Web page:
Two resistors, R9 and R10, are also driven from the output of A4. These act simply as a voltage divider to provide a very small reference voltage to the non-inverting input terminal of amplifier A1. In the preferred embodiment this reference voltage is approximately 10 millivolts. Also driven from the output of A4 is the first main terminal of potentionmeter R18, whose second main terminal is connected to resistor R19, which in turn is connected to ground. Thus, approximately 5.48 volts is impressed across the potentiometer. The wiper of the potentiometer is connected to a capacitor C3. This capacitor in conjunction with the resistance of the potentiometer comprise a low-pass filter, which serves to reject any noise present in the surroundings so that the inverting input terminal of amplifier A2, to which the wiper of the potentiometer is also connected, will not be affected by this noise. The inverting terminal of A2 thus receives a stable, noise-free signal from potentiometer R18, and this voltage can be manually adjusted from approximately 0.22 volts to approximately 5.7 volts.
Additionally, the voltage reference circuit comprising amplifier A4 and its associated components as described above also provides a stable 3.9 volt reference voltage to the non-inverting input terminal of amplifier A3 and a stable 5.7 volt reference voltage to the timing circuit comprising resistor R5 and capacitor C2.
Amplifier A1, together with transistor Q1, diode D3, resistors R2, R15, R16, capacitor C5, and the filament F1, constitute the filament resistance-measuring circuit. The operation of this circuit can be understood by reasoning as follows. Assume that power transistor Q3 is cut off and thus is not supplying current to filament F1. The voltage at the non-inverting terminal of A1 is approximately 10 millivolts. This will cause the output of A1 to rise in voltage until the current through R16, Q1, D3, R2, and F1 is sufficient to cause the voltage at the inverting terminal of A1 to also equal 10 millivolts. This voltage is a result of the current passing through the resistance of filament F1. Should external disturbances cause the resistance of F1 to decrease slightly, a slightly lower voltage will be present at the inverting terminal of A1, which will cause the output of A1 to increase and thus increase the current through F1 until the voltage at the inverting terminal of A1 again equals 10 millivolts. Note that the voltage across F1 appears almost unchanged at the inverting terminal of A1 because only a negligibly small bias current flows through resistor R15. This resistor in conjunction with capacitor C5 serves as a low-pass filter to keep noise from affecting the inverting terminal of A1.
Similarly, it can be seen that should external disturbances cause the resistance of filament F1 to increase, the voltage at the inverting terminal of A1 will increase slightly, causing the output of A1 to decrease until the voltage at the inverting terminal of A1 is again restored to 10 millivolts. Transistor Q1 is used as a current booster since the output current capability of A1 is insufficient to drive the circuit by itself. Approximately 20 to 40 milliamperes of current is required.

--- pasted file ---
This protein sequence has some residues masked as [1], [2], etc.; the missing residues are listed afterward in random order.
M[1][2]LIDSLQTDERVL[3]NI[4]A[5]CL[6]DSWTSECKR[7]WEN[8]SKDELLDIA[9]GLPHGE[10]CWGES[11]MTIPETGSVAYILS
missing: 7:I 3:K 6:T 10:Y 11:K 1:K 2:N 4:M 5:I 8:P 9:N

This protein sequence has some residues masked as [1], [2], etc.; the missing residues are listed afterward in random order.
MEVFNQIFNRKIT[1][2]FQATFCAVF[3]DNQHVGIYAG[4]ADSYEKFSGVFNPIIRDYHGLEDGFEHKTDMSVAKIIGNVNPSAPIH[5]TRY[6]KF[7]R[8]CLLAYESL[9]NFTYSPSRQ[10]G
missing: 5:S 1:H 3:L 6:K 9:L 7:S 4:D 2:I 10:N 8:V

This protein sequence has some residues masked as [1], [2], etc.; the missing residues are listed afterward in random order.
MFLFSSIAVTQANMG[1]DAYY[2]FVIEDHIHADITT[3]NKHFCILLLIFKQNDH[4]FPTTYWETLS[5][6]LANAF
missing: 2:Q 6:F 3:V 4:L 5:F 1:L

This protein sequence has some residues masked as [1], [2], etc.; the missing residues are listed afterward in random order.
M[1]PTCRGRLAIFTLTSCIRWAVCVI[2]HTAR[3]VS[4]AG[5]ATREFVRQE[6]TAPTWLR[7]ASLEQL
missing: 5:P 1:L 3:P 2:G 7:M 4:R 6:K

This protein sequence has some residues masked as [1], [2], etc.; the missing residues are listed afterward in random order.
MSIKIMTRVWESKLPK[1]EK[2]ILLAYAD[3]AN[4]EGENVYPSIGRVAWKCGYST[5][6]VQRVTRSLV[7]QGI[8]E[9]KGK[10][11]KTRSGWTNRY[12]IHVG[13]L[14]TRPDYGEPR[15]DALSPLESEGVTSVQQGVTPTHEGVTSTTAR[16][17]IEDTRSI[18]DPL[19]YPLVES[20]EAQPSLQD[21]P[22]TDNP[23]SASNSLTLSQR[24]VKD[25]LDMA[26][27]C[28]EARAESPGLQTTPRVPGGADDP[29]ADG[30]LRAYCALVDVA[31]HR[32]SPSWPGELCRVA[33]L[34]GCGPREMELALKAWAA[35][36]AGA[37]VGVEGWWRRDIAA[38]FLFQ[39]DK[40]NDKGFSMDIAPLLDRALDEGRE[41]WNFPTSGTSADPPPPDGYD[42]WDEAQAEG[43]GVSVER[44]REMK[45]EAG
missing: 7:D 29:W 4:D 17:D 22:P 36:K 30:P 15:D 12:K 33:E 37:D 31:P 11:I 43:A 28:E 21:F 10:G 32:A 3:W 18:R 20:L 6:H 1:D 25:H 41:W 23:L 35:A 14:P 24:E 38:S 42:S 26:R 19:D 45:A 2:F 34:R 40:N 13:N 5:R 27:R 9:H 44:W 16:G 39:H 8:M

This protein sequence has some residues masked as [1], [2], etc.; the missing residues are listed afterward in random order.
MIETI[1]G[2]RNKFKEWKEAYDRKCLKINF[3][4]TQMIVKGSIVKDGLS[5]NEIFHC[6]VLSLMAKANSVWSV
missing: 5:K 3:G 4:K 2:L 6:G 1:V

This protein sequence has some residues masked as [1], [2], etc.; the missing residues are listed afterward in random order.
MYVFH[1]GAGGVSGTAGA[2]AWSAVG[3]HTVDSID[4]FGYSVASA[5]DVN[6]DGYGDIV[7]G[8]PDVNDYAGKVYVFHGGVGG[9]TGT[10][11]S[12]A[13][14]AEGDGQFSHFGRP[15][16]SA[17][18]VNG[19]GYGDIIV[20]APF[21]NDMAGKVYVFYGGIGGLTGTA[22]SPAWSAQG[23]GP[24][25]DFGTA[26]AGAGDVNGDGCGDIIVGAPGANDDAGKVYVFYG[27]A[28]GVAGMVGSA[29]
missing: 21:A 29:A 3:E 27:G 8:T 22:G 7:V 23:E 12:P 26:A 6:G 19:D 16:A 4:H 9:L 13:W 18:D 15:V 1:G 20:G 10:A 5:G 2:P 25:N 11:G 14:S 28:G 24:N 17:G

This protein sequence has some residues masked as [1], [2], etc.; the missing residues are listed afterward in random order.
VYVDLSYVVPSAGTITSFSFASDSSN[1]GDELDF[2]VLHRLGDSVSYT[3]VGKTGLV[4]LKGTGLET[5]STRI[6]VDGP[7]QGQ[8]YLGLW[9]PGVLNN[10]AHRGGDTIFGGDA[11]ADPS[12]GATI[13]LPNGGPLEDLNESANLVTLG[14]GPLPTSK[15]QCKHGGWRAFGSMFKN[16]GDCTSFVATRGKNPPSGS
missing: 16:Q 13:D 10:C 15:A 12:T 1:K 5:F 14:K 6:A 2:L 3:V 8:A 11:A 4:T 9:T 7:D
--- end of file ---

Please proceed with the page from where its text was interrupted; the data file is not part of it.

It is accordingly apparent that amplifier A1 and transistor Q1 together constitute a differential amplifier whose inverting input is fed by a reference voltage, and whose output voltage is applied across a filament-current path comprising D3, R2, and F1. Further, it can be seen that the combination of this differential amplifier and the voltage reference comprising A4 and its associated circuitry constitute a means for applying a voltage across the filament-current path that is sufficient to maintain a predetermined voltage (10 millivolts) across the filament.
The voltage at the output of A1 is applied, minus two diode drops totalling approximately 1.4 volts due to Q1 and diode D2, to the non-inverting terminal of amplifier A2. Amplifier A2 is used as a comparator with no feedback directly around it. In normal operation, potentiometer R18 will have been adjusted such that the stable voltage at the inverting terminal of A2 is at some value below that range of voltages through which the non-inverting terminal is expected to vary during the starting of the model engine due to the changing resistance of filament F1. Since the voltage at the non-inverting terminal of A2 is greater than the voltage at the inverting terminal, the output of A2 will be saturated high at approximately 10 volts. Assuming that the voltage across capacitor C2 had previously been forced to be close to zero volts by the output of A2 being saturated low, it can be seen that diode D4 is reverse-biased and therefore non-conducting, and that C2 is now charging up towards 5.7 volts through resistor R5, which is connected to the 5.7-volt reference voltage described previously. The voltage across capacitor C2 is applied to the inverting input terminal of amplifier A3. Amplifier A3 also is used as a comparator with no direct feedback around it. Its non-inverting input terminal is supplied with a constant 3.9 volts from the voltage reference circuit. Assuming that the voltage across C2 has not yet reached 3.9 volts, it is clear that the output of amplifier A3 is saturated high at approximately 10 volts. This reverse-biases diode D5 and prevents any current from flowing out of the base of transistor Q2. This means that Q2 is cut off, and therefore no current can flow out of its collector into the base of power transistor Q3. Therefore, Q3 is cut off, which satisfies the original assumption of circuit conditions.
Approximately 16 milliseconds after capacitor C2 begins charging up through resistor R5, the voltage across C2 will increase just past 3.9 volts. This will cause the output of amplifier A3 to saturate low at approximately zero volts. Diode D5 will accordingly be forward biased, causing transistor Q2 to turn on fully into saturation by means of the current flowing out of its base through D5 and R13. The resulting collector current of Q2 flows into the base of power transistor Q3, causing it to turn on. The resulting large collector current of Q3 flows also through filament F1. In the preferred embodiment, transistor Q3 is a darlington power transistor with very high current gain, and the resulting collector current which passes through F1 may have a magnitude of 15 amperes or more.